|Noël Coward Theatre||St. Martin's Lane||872||Delfont Mackintosh Theatres||Quiz||Play||10 April 2018*||16 June 2018|
|Novello Theatre||Aldwych||1143||Delfont Mackintosh Theatres||Mamma Mia!||Musical||6 September 2012||Open-ended|
|Palace Theatre||Shaftesbury Avenue||1400||Nimax Theatres||Harry Potter and the Cursed Child||Play||30 July 2016||Open-ended|
|Phoenix Theatre||Charing Cross Road||1000||Ambassador Theatre Group||Chicago||Musical||26 March 2018||Open-ended|
|Piccadilly Theatre||Denman Street||1200||Ambassador Theatre Group||Strictly Ballroom||Musical||24 April 2018*||Open-ended|
|Playhouse Theatre||Craven Street||786||Ambassador Theatre Group||The Best Man||Play||5 March 2018||12 May 2018|
|Prince Edward Theatre||Old Compton Street||1618||Delfont Mackintosh Theatres||Aladdin||Musical||15 June 2016||Open-ended|
|Prince of Wales Theatre||Coventry Street||1160||Delfont Mackintosh Theatres||The Book of Mormon||Musical||21 March 2013||Open-ended|
|Queen's Theatre||Shaftesbury Avenue||1099||Delfont Mackintosh Theatres||Les Misérables||Musical||12 April 2004||Open-ended|
|Savoy Theatre||Strand||1158||Ambassador Theatre Group||Dreamgirls||Musical||14 December 2016||Open-ended|
|Shaftesbury Theatre||Shaftesbury Avenue||1400||The Theatre of Comedy Company||Motown: The Musical||Musical||8 March 2016||Open-ended|
|St Martin's Theatre||West Street||550||Stephen Waley-Cohen||The Mousetrap||Play||25 March 1974||Open-ended|
|Theatre Royal, Drury Lane||Catherine Street||2196||Really Useful Theatres||42nd Street||Musical||4 April 2017||Open-ended|
|Theatre Royal Haymarket||Haymarket||888||Crown Estate||Frozen||Play||21 February 2018||5 May 2018|
|Trafalgar Studios||Whitehall||380||Trafalgar Entertainment Group||The Grinning Man||Musical||6 December 2017||14 April 2018|
|Vaudeville Theatre||Strand||681||Nimax Theatres||Lady Windermere's Fan||Play||22 January 2018||7 April 2018|
|Victoria Palace Theatre||Victoria Street||1517||Delfont Mackintosh Theatres||Hamilton||Musical||21 December 2017||Open-ended|
|Wyndham's Theatre||St. Martin's Court||750||Delfont Mackintosh Theatres||Long Day's Journey into Night||Play||6 February 2018||8 April 2018|
The following have been announced as future West End productions. The theatre in which they will run is either not yet known or currently occupied by another show.
The term "West End theatre" is generally used to refer specifically to commercial productions in Theatreland. However, the leading non-commercial theatres in London enjoy great artistic prestige. These include the Royal National Theatre, the Barbican Centre, Shakespeare's Globe, the Old Vic, and the Regent's Park Open Air Theatre. These theatres stage a high proportion of straight drama, Shakespeare, other classic plays and premieres of new plays by leading playwrights. Successful productions from the non-commercial theatres sometimes transfer to one of the commercial West End houses for an extended run.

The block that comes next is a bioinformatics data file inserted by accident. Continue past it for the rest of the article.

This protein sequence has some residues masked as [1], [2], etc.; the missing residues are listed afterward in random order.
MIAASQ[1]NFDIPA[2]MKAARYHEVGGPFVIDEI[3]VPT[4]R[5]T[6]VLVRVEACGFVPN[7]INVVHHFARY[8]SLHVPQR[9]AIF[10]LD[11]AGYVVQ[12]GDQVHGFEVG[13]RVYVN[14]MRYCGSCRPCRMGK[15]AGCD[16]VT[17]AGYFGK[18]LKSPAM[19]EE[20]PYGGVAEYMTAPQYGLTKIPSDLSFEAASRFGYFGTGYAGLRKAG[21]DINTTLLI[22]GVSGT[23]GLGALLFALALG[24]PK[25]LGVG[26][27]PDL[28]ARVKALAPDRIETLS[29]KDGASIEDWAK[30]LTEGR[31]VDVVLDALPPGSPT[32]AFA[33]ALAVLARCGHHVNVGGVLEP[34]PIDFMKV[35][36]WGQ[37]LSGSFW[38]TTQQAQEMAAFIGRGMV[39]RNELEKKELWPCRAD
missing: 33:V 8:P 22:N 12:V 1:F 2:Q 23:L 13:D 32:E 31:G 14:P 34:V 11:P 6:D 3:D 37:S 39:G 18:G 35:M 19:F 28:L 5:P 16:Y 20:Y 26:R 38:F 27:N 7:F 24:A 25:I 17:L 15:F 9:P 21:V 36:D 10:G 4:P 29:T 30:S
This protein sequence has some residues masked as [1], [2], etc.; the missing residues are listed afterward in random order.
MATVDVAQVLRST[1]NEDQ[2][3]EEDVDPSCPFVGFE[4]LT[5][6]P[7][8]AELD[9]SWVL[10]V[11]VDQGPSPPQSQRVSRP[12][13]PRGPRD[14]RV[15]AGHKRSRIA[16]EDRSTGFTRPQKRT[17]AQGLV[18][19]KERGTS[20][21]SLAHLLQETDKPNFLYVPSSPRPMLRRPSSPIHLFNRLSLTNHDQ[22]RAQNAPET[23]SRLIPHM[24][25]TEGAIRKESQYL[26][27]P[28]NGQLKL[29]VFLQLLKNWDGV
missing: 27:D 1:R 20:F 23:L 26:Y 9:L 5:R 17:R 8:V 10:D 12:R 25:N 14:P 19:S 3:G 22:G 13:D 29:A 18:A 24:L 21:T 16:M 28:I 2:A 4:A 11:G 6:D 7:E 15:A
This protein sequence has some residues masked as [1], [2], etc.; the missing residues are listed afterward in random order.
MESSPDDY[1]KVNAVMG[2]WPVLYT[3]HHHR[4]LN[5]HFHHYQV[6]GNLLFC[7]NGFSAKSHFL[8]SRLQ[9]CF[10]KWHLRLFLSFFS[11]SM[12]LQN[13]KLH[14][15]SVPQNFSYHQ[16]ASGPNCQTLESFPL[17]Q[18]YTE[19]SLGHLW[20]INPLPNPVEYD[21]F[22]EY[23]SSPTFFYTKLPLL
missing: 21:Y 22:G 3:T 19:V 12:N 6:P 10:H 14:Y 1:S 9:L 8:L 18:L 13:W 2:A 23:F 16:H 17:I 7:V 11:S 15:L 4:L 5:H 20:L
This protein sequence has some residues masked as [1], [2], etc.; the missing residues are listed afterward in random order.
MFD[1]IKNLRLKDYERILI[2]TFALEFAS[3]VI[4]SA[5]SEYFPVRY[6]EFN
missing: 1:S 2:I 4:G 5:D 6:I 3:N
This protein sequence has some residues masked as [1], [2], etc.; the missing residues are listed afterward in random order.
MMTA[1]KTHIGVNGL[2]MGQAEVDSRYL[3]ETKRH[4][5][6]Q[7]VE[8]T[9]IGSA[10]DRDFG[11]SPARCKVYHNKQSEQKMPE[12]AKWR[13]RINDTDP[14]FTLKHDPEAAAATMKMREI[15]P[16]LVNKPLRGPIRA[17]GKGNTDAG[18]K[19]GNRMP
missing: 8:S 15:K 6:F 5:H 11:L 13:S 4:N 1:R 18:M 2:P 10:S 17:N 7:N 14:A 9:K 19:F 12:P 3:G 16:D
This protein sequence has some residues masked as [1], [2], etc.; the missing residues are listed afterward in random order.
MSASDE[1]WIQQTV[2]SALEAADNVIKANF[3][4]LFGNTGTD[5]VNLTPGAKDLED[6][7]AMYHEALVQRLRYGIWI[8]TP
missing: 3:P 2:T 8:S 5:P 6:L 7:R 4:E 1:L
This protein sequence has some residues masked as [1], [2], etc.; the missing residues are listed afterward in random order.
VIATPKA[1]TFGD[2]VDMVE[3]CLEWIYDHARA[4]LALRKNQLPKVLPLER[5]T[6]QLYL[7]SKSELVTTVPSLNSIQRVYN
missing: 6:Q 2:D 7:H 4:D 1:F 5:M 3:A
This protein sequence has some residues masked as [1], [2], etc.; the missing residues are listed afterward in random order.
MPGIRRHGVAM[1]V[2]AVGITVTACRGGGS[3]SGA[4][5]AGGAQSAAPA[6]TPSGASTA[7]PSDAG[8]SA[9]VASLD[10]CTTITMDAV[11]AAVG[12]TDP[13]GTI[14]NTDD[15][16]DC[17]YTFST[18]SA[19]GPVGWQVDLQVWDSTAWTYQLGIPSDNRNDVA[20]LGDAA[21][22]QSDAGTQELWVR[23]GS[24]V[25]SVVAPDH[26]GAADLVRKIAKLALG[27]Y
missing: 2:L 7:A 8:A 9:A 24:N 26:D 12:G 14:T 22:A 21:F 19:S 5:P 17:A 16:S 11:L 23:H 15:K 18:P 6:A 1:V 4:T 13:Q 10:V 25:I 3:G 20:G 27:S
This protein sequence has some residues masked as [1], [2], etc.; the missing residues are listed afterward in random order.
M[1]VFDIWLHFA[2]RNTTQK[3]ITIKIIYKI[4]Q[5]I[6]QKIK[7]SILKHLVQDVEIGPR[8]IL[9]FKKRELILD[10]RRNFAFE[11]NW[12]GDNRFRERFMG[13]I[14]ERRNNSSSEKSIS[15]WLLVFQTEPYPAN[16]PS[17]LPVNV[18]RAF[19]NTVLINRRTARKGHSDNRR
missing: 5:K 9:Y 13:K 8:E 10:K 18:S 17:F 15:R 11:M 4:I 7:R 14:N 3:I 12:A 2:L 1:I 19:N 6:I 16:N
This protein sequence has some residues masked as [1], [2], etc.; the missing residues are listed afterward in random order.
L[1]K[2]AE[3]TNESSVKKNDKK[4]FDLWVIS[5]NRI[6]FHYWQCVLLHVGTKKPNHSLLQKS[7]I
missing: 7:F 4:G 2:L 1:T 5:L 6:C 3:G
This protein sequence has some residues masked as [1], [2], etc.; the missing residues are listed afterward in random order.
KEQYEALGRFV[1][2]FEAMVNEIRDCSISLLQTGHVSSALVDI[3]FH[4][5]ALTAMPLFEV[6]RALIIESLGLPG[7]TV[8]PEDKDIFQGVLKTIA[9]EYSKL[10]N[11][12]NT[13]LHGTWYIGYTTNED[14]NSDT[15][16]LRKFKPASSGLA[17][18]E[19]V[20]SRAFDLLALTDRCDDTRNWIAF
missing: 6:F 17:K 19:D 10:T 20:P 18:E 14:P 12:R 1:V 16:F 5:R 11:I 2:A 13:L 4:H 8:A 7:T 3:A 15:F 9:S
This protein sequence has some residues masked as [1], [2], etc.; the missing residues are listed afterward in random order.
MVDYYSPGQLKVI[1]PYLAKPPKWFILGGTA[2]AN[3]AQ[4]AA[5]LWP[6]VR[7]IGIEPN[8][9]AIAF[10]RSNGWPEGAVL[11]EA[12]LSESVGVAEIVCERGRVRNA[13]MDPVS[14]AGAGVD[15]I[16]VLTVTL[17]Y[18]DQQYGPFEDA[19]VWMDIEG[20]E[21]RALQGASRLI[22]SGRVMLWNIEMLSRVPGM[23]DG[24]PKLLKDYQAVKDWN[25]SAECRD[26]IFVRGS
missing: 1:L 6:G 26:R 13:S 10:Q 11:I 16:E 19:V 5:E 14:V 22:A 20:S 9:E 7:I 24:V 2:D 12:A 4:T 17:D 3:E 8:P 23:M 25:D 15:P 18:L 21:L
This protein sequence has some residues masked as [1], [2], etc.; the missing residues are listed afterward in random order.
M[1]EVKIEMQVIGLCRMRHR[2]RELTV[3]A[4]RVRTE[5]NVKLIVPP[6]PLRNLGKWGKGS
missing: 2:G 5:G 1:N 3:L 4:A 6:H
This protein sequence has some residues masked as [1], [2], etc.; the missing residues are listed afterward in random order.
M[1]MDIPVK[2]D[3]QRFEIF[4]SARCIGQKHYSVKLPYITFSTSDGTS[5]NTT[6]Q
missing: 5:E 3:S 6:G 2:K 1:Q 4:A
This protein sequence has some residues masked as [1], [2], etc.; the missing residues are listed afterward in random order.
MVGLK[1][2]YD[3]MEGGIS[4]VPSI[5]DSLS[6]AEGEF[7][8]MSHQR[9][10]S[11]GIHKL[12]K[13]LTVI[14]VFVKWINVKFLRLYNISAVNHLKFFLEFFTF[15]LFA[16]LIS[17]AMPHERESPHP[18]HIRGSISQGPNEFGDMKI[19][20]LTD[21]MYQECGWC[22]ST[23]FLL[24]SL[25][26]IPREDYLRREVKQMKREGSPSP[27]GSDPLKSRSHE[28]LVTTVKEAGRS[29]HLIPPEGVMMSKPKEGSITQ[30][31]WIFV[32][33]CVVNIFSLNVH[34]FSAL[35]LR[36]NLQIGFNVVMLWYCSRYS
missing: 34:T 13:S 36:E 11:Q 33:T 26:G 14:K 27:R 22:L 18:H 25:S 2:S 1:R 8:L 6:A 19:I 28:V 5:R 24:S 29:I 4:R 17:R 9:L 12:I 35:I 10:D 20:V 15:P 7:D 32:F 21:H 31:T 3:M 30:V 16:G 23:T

The Royal Opera House is widely regarded as one of the greatest opera houses in the world, comparable with the Palais Garnier, La Scala and the Metropolitan Opera House. Commonly known simply as Covent Garden due to its location, it is home to the Royal Opera, Royal Ballet and a resident symphony orchestra, and hosts guest performances from other leading opera, ballet and performance companies from around the world.
Likewise, the London Coliseum is the resident home to the English National Opera. The theatre is also the London base for performances by the English National Ballet, who perform regular seasons throughout the year when not on tour.
The Peacock Theatre is located on the edge of the Theatreland area. Now owned by the London School of Economics and Political Science, it is used in the evenings for dance performances by Sadler's Wells, who manage the theatre on behalf of the school.
There are a great number of theatre productions in London outside the West End. Much of this is known as fringe theatre which is the equivalent of Off-Broadway and Off-Off-Broadway theatre in New York. Among these are the Bush Theatre and the Donmar Warehouse. Fringe venues range from well-equipped small theatres to rooms above pubs, and the performances range from classic plays, to cabaret, to plays in the languages of London's ethnic minorities. The performers range from emerging young professionals to amateurs.
There are many theatres located throughout Greater London, such as the Lyric Hammersmith, Theatre Royal Stratford East, Rose Theatre, Kingston, New Wimbledon Theatre, the Rudolf Steiner Theatre in Westminster, the Ashcroft Theatre in Croydon, Secombe Theatre in Sutton and the Churchill Theatre in Bromley.
There are a number of annual awards for outstanding achievements in London theatre: